Wednesday, July 26, 2023

Infra can't fix inattentional blindness

I was on my way to the office yesterday when I was nearly right hooked at an intersection designed to avoid right hooks. And I hate to say that it might partly have been the infrastructure put there to prevent just that from happening that contributed in this case. . . but mostly I'm going to put the blame on inattentional blindness

Dynes and Fisher, with the protected intersection
under construction
I was riding along Dynes Road, which has a painted bike lane. Coming up to the intersection with Fisher Avenue, I was passed by a big dark-grey F-150. I saw that the right turn signal was on, so I made a call. At Dynes and Fisher there's a "Dutch-style" intersection, where the bike lane leaves the street to cross beside the pedestrian crossing. This puts you away from the turning cars and their blind spots, and up ahead of the stop line for motor traffic so they can see you as they turn. 

I decided to use the cycle track. The pickup was behind another car which was signaling a left turn: I figured if I used the cycle track, I'd be on my way through the intersection before the pickup got there and I would be more visible to the driver. 

So this is how that played out. 


I'm going to assume that he didn't see me as he passed me, he didn't see me as I then passed him, and he still didn't see me when he started his turn.

As the light turned green, I kicked my pedal into position and fumbled a little getting rolling. I'm actually glad of that: if I'd been faster off the mark I could have been right in the truck's path. I started across and he was suddenly there in my field of vision, far faster than I'd thought he'd have moved. I hit the brakes and yelled. He turned his head and looked at me blankly. He drove off down Fisher. A couple of other drivers froze for a couple of seconds while I got myself together. Then I kept going.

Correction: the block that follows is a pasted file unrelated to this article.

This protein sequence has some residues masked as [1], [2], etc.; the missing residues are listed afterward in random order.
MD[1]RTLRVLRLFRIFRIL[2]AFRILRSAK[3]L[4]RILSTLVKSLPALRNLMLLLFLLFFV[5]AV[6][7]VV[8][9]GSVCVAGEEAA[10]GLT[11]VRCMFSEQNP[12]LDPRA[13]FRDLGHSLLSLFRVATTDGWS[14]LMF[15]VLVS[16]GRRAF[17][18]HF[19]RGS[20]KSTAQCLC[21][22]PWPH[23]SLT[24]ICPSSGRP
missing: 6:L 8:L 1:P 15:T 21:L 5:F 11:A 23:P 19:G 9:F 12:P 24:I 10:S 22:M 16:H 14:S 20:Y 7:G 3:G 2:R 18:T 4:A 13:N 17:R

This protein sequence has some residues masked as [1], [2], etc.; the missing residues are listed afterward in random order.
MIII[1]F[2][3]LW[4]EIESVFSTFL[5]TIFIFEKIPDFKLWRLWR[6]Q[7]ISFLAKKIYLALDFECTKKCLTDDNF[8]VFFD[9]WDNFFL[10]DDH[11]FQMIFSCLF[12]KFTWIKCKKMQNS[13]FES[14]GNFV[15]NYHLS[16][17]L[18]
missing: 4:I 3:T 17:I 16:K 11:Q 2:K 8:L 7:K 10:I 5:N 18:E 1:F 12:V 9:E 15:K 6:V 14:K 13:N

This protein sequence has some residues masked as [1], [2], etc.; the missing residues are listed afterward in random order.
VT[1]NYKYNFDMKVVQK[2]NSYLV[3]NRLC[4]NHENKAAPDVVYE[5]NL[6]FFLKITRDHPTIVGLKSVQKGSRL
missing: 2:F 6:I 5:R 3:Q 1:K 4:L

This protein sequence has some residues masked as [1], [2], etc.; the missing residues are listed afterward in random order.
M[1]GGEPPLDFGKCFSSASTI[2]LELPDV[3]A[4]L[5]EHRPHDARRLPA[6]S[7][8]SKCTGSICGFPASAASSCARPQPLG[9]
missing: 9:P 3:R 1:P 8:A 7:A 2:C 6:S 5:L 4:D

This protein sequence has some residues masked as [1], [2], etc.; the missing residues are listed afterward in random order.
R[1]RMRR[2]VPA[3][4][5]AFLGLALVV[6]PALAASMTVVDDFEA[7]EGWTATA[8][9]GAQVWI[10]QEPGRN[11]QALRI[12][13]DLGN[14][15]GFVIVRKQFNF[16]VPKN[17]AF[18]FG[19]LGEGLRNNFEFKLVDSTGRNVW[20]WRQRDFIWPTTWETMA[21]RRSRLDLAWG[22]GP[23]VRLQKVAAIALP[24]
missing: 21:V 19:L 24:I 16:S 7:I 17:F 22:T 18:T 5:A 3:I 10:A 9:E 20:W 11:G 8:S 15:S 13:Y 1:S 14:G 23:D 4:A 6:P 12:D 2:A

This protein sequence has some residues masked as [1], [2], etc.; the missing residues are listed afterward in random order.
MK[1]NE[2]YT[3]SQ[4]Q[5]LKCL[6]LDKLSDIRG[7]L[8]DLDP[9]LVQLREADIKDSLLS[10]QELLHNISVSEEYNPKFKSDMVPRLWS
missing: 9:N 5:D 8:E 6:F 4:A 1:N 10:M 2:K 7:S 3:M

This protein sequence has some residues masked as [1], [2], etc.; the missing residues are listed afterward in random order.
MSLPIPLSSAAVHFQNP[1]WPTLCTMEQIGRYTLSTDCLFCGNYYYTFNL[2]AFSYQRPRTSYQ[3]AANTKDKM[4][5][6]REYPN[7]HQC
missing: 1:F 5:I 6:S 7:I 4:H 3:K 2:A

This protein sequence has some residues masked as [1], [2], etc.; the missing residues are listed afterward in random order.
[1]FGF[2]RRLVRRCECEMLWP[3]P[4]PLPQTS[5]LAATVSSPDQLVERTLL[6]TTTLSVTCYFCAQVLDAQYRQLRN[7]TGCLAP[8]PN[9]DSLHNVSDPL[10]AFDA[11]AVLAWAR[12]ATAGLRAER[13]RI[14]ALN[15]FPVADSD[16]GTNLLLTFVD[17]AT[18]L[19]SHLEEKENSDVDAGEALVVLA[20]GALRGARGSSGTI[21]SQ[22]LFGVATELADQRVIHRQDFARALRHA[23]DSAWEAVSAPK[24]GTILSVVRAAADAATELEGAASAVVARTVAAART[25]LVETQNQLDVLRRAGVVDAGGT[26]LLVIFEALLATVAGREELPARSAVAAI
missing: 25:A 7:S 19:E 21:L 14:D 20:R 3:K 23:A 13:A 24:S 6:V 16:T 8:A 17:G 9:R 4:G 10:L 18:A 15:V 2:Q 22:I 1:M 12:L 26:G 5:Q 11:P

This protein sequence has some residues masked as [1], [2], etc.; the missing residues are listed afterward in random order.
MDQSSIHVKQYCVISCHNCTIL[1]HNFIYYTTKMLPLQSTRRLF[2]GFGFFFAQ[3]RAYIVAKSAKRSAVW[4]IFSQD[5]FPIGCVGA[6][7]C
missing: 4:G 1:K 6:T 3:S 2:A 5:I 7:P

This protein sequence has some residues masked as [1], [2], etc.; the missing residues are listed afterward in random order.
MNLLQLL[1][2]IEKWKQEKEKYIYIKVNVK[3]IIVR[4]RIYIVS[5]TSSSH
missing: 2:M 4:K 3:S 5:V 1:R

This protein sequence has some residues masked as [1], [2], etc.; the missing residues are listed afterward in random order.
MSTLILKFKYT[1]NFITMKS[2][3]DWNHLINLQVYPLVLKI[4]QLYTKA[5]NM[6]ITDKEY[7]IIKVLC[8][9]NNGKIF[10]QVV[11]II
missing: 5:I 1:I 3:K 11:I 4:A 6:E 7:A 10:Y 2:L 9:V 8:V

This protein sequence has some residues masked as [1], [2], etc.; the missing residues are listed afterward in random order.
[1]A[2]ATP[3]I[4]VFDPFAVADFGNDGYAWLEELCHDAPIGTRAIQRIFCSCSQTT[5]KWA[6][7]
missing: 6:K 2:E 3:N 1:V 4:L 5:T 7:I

And here's the tough part, where I have to say, grudgingly, that the vehicular cyclists could take this as an argument for their "side." I generally believe in separated biking space, and I think intersections like this are safer in general. But I also think that in this one case, I probably would have been better off taking the lane behind the truck (who had passed me with a right signal on) and gone through the intersection behind him. In this case, the separated infrastructure actually did do what the vehicular cyclists argue it always does: it gave me a sense of false confidence because it moved me physically further away from the big truck; it took me far enough away from the driver that he could continue not to see me; it kept me out of his awareness until it was nearly too late. 

But, I think I can argue that that was one case out of however many interactions happen at this intersection. And I can also say: that driver didn't see me because, cocooned in his extended cab, higher up than all the other traffic, cushioned on his shocks, he didn't feel he needed to look. He passed me and if he'd been looking for cyclists, he'd have been aware of where I was on the road. He'd have seen me pull up to the crossing over there, at about 2 o'clock from where he was sitting at the red. 

So yeah, VCs - separated infrastructure does have a weak point, where it intersects with motor infrastructure, and it doesn't counteract drivers being checked out and inattentive. I'm still not coming over to the dark side, though. I still think this intersection is better than it was before they put in the cycletracks, and I still blame the driver, for not paying attention and shirking the responsibility that comes with driving an 18-foot-long, 4,500-pound monstrosity.